Safety moves past player’s boycott

On Saturday night, my young career as a reporter reached an early milestone. I covered my first-ever professional game, the Vikings preseason match-up with New Orleans at the Metrodome.
The goal of the evening was to write a story on former Gophers star Tyrone Carter’s first professional game, an early milestone of his young career, as well.
I imagine now that Carter sat in the locker room preparing himself for the game about the same time I sat in the press box preparing myself for Carter.
This is where our similarities end, and my education begins.
In addition to questions about his first game, his excitement and so on, I decided to ask Carter about his new career in journalism.
Carter has been writing a training-camp diary for the St. Paul Pioneer Press, the same publication boycotted by Carter and his teammates last football season for a cartoon that ran, titled “The Plantation.”
The cartoon showed three African-American basketball players playing in front of Caucasian fans, with a caption above that read, “Of course, we don’t let them learn to read or write!”
In protest, the football players decided not to speak with reporters from the Pioneer Press until an apology was issued. Carter told the Daily in October, “Until they (print an apology), I won’t talk to them.”
The season went along, and though gallant, the players’ protest proved unsuccessful in garnering an apology from the paper.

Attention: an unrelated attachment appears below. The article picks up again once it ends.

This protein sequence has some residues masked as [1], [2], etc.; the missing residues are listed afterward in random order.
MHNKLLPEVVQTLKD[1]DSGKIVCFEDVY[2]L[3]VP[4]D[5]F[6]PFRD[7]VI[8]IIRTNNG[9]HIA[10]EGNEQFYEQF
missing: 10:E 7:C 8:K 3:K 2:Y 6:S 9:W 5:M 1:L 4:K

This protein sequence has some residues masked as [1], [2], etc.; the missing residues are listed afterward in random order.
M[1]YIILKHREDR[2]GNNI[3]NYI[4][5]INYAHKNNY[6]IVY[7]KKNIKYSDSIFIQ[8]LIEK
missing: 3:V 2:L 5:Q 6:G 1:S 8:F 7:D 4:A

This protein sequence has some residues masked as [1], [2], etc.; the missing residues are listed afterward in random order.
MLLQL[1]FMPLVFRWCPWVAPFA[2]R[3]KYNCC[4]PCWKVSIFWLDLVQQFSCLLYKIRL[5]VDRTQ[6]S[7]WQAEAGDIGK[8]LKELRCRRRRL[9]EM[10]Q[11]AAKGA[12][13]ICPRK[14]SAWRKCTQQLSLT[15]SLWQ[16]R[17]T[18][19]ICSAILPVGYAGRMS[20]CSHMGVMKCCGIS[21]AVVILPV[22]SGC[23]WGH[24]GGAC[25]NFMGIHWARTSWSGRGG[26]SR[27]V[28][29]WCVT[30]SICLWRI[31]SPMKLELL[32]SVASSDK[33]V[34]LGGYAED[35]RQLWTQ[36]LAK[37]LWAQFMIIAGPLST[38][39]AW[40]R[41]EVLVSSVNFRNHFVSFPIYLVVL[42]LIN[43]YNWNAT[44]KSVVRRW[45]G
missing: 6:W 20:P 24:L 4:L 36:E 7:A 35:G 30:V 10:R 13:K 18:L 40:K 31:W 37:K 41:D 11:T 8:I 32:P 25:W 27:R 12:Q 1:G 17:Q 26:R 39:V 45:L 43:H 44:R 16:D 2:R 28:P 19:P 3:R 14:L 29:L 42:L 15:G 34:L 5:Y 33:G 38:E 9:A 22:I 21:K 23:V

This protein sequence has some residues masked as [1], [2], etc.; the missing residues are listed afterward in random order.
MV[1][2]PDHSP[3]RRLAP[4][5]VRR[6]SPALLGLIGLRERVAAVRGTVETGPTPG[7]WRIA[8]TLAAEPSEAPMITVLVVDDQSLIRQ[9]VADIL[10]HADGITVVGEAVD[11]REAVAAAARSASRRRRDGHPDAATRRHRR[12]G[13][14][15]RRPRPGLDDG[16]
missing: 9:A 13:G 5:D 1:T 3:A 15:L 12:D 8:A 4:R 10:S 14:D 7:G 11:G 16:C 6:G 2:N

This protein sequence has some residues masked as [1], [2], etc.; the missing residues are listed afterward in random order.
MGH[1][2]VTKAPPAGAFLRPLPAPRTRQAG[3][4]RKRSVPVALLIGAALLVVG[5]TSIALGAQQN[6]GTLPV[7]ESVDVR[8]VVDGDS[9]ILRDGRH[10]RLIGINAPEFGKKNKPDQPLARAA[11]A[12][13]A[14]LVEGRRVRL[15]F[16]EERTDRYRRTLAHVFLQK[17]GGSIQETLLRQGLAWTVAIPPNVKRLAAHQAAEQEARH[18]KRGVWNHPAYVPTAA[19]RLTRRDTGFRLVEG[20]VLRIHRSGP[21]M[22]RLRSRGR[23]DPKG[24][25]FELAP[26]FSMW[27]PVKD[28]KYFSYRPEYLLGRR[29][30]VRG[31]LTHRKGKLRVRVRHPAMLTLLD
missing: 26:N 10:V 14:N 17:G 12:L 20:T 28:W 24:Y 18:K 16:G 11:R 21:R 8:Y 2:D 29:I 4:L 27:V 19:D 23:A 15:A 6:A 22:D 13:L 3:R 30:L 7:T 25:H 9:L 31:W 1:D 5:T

Now to me, Carter’s guest column seemed like a slap in the face to those players who stood with him last season. Granted, not every single player shunned the Pioneer Press, but the majority of them did.
So, while I was intrigued to hear Carter’s reasons for his new affiliation with the paper, going in I felt he made a mistake.
When I asked him what changed his mind, Carter said, “Let bygones be bygones. I was really hurt by the remarks that they made, but I can’t hold any grudges. I’m a forgiving man, and it’s time to move on.”
In truth, I expected such a response and thought it was lame. But I didn’t start thinking about the response until later in the evening.
Like I said, this is where my education begins.
My conclusion: Carter is thinking and doing the right thing: moving on.
In this day and age, for the Gophers football players to have pulled off a surprisingly cohesive protest for an entire season is quite an accomplishment.
While the Pioneer Press never gave an apology, they certainly got the message.
Carter will likely never forget the incident, but his willingness to forgive is a lesson that speaks to stubborn people like me.
Even Carter’s current and former teammates don’t hold this against him.
“It didn’t raise any eyebrows for me,” Viking Billy Cockerham said. “That was in the past, and we’ve moved on.”
“(Carter’s) an adult, and he knows what he’s doing,” Gopher Sean Hoffman said. “If he feels comfortable doing that, it’s fine with me. As far as I’m concerned, we’ve moved on.”
They say Carter, at 5-foot-9, is too small to be a professional football player. Judging by his handling of this situation, I’d say he’s already a professional, period.
Whether or not the Gophers players will continue their boycott this season is up in the air according to Hoffman. He said the team will discuss it in the coming weeks.
For now, Carter will continue to write for the Pioneer Press and thanks to him, I will give more thought to the concept of moving on.
“They never did give us an apology, but it’s all right,” Carter said. “That’s life.”
Here’s to a successful one for you in the NFL, T.C.

David La Vaque welcomes comments at [email protected]